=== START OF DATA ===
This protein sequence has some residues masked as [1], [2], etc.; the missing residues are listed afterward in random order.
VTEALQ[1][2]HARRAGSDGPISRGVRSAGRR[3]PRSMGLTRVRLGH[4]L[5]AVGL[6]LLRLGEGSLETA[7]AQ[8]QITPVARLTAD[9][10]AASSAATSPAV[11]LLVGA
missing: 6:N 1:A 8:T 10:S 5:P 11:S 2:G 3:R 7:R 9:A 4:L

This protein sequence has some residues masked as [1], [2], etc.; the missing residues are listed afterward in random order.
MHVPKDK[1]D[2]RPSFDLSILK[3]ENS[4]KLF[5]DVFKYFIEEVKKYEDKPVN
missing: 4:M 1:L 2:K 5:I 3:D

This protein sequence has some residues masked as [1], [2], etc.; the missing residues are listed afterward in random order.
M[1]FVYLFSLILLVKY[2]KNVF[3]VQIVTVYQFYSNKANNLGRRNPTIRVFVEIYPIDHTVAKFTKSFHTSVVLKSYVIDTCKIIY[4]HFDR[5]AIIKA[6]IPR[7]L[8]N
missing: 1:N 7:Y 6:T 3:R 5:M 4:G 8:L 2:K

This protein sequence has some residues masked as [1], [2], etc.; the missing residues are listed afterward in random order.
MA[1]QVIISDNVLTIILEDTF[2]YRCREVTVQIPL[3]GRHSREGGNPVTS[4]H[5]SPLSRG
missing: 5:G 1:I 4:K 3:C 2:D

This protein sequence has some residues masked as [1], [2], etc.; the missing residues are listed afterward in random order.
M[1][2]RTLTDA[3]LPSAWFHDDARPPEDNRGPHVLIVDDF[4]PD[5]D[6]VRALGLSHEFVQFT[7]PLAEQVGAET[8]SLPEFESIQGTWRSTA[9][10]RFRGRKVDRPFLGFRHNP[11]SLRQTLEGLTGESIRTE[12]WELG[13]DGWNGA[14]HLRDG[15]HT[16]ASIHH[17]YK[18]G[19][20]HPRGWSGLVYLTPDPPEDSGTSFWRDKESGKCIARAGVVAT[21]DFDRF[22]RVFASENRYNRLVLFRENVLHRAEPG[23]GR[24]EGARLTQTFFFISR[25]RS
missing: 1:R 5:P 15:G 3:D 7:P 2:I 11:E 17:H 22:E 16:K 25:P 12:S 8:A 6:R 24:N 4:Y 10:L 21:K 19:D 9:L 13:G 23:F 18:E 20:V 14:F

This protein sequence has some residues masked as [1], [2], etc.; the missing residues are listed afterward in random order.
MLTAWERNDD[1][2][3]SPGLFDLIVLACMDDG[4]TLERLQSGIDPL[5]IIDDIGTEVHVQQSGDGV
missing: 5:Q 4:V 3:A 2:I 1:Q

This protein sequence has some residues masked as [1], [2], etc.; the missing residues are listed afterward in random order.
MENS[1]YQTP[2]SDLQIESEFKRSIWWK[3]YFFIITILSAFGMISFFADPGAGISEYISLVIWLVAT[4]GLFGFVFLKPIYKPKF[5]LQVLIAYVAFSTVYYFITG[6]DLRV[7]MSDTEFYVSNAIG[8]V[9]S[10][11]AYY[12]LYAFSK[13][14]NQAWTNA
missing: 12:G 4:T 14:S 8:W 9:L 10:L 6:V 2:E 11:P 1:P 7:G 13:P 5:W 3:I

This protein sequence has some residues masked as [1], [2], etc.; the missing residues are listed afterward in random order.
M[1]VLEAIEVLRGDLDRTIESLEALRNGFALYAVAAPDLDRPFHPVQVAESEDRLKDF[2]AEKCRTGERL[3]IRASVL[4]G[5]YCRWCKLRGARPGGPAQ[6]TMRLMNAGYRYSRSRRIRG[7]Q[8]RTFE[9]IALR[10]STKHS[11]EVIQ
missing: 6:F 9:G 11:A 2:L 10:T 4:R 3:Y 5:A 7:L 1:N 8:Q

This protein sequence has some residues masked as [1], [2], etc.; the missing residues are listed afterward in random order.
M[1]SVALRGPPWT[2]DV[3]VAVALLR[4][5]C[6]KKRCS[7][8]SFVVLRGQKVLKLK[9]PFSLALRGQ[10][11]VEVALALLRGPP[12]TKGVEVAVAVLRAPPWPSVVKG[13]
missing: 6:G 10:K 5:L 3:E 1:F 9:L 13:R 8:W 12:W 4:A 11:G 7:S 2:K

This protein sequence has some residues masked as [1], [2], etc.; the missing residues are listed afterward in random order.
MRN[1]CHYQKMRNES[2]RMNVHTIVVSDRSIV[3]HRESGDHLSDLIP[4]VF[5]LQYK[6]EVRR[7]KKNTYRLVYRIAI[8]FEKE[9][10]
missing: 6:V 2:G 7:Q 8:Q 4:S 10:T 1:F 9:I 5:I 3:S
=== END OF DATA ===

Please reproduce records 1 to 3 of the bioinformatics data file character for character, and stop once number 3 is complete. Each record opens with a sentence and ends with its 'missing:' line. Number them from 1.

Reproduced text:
This protein sequence has some residues masked as [1], [2], etc.; the missing residues are listed afterward in random order.
VTEALQ[1][2]HARRAGSDGPISRGVRSAGRR[3]PRSMGLTRVRLGH[4]L[5]AVGL[6]LLRLGEGSLETA[7]AQ[8]QITPVARLTAD[9][10]AASSAATSPAV[11]LLVGA
missing: 6:N 1:A 8:T 10:S 5:P 11:S 2:G 3:R 7:R 9:A 4:L

This protein sequence has some residues masked as [1], [2], etc.; the missing residues are listed afterward in random order.
MHVPKDK[1]D[2]RPSFDLSILK[3]ENS[4]KLF[5]DVFKYFIEEVKKYEDKPVN
missing: 4:M 1:L 2:K 5:I 3:D

This protein sequence has some residues masked as [1], [2], etc.; the missing residues are listed afterward in random order.
M[1]FVYLFSLILLVKY[2]KNVF[3]VQIVTVYQFYSNKANNLGRRNPTIRVFVEIYPIDHTVAKFTKSFHTSVVLKSYVIDTCKIIY[4]HFDR[5]AIIKA[6]IPR[7]L[8]N
missing: 1:N 7:Y 6:T 3:R 5:M 4:G 8:L 2:K